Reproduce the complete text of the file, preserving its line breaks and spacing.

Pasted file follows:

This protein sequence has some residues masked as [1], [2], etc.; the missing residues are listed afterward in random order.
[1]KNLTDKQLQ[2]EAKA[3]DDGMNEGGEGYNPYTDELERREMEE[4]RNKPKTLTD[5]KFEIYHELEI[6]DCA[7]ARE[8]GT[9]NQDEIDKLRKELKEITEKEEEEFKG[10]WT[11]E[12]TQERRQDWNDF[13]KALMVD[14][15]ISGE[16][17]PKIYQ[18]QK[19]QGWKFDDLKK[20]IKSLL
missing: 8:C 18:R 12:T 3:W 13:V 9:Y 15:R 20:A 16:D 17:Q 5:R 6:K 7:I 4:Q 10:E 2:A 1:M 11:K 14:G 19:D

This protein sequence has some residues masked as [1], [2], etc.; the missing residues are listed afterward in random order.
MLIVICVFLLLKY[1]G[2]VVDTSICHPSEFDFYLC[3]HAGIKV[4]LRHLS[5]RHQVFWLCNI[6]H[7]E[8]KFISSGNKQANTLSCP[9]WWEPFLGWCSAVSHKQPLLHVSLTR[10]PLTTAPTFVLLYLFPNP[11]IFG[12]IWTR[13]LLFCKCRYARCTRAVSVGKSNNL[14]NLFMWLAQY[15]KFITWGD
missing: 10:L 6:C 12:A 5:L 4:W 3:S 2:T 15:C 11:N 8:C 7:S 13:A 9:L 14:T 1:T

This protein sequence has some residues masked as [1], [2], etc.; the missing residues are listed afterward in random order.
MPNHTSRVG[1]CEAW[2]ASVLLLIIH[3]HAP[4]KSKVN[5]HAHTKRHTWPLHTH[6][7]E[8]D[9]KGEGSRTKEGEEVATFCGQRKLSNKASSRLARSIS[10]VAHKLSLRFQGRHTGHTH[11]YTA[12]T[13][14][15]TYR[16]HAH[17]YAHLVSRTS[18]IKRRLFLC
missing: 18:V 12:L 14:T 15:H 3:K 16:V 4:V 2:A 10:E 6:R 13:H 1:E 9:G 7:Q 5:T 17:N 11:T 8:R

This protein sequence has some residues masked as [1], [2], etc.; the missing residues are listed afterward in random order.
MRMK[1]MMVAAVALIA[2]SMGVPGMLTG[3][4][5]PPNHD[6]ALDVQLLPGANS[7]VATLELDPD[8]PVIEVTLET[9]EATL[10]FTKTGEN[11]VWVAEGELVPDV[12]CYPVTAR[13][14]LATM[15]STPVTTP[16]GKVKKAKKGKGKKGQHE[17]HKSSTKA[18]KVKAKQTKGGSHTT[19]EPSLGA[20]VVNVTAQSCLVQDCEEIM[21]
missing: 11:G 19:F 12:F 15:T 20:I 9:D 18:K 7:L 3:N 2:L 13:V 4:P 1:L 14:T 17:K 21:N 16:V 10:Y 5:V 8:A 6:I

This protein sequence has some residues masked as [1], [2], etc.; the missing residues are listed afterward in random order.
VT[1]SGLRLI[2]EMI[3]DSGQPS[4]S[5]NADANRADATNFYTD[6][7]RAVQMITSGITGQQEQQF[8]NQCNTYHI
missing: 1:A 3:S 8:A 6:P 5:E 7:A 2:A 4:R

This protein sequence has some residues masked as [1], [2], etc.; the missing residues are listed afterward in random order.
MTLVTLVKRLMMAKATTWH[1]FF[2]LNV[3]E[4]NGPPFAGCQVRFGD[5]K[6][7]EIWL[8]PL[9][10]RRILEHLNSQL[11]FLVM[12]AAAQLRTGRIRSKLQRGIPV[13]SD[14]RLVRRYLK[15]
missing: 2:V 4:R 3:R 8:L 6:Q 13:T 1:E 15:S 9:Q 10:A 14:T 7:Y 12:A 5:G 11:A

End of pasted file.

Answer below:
This protein sequence has some residues masked as [1], [2], etc.; the missing residues are listed afterward in random order.
[1]KNLTDKQLQ[2]EAKA[3]DDGMNEGGEGYNPYTDELERREMEE[4]RNKPKTLTD[5]KFEIYHELEI[6]DCA[7]ARE[8]GT[9]NQDEIDKLRKELKEITEKEEEEFKG[10]WT[11]E[12]TQERRQDWNDF[13]KALMVD[14][15]ISGE[16][17]PKIYQ[18]QK[19]QGWKFDDLKK[20]IKSLL
missing: 8:C 18:R 12:T 3:W 13:V 9:Y 15:R 20:A 16:D 17:Q 5:R 6:K 7:I 4:Q 10:E 2:A 1:M 11:K 14:G 19:D

This protein sequence has some residues masked as [1], [2], etc.; the missing residues are listed afterward in random order.
MLIVICVFLLLKY[1]G[2]VVDTSICHPSEFDFYLC[3]HAGIKV[4]LRHLS[5]RHQVFWLCNI[6]H[7]E[8]KFISSGNKQANTLSCP[9]WWEPFLGWCSAVSHKQPLLHVSLTR[10]PLTTAPTFVLLYLFPNP[11]IFG[12]IWTR[13]LLFCKCRYARCTRAVSVGKSNNL[14]NLFMWLAQY[15]KFITWGD
missing: 10:L 6:C 12:A 5:L 4:W 3:S 2:T 15:C 11:N 8:C 7:S 13:A 9:L 14:T 1:T

This protein sequence has some residues masked as [1], [2], etc.; the missing residues are listed afterward in random order.
MPNHTSRVG[1]CEAW[2]ASVLLLIIH[3]HAP[4]KSKVN[5]HAHTKRHTWPLHTH[6][7]E[8]D[9]KGEGSRTKEGEEVATFCGQRKLSNKASSRLARSIS[10]VAHKLSLRFQGRHTGHTH[11]YTA[12]T[13][14][15]TYR[16]HAH[17]YAHLVSRTS[18]IKRRLFLC
missing: 18:V 12:L 14:T 15:H 3:K 16:V 4:V 2:A 10:E 6:R 13:H 1:E 9:G 7:Q 5:T 17:N 11:T 8:R

This protein sequence has some residues masked as [1], [2], etc.; the missing residues are listed afterward in random order.
MRMK[1]MMVAAVALIA[2]SMGVPGMLTG[3][4][5]PPNHD[6]ALDVQLLPGANS[7]VATLELDPD[8]PVIEVTLET[9]EATL[10]FTKTGEN[11]VWVAEGELVPDV[12]CYPVTAR[13][14]LATM[15]STPVTTP[16]GKVKKAKKGKGKKGQHE[17]HKSSTKA[18]KVKAKQTKGGSHTT[19]EPSLGA[20]VVNVTAQSCLVQDCEEIM[21]
missing: 11:G 19:F 12:F 15:T 20:I 9:D 18:K 7:L 3:N 2:L 13:V 4:P 1:L 14:T 17:K 21:N 16:V 10:Y 5:V 8:A 6:I

This protein sequence has some residues masked as [1], [2], etc.; the missing residues are listed afterward in random order.
VT[1]SGLRLI[2]EMI[3]DSGQPS[4]S[5]NADANRADATNFYTD[6][7]RAVQMITSGITGQQEQQF[8]NQCNTYHI
missing: 1:A 3:S 8:A 6:P 5:E 7:A 2:A 4:R

This protein sequence has some residues masked as [1], [2], etc.; the missing residues are listed afterward in random order.
MTLVTLVKRLMMAKATTWH[1]FF[2]LNV[3]E[4]NGPPFAGCQVRFGD[5]K[6][7]EIWL[8]PL[9][10]RRILEHLNSQL[11]FLVM[12]AAAQLRTGRIRSKLQRGIPV[13]SD[14]RLVRRYLK[15]
missing: 2:V 4:R 3:R 8:L 6:Q 13:T 1:E 15:S 9:Q 10:A 14:T 7:Y 12:A 5:G 11:A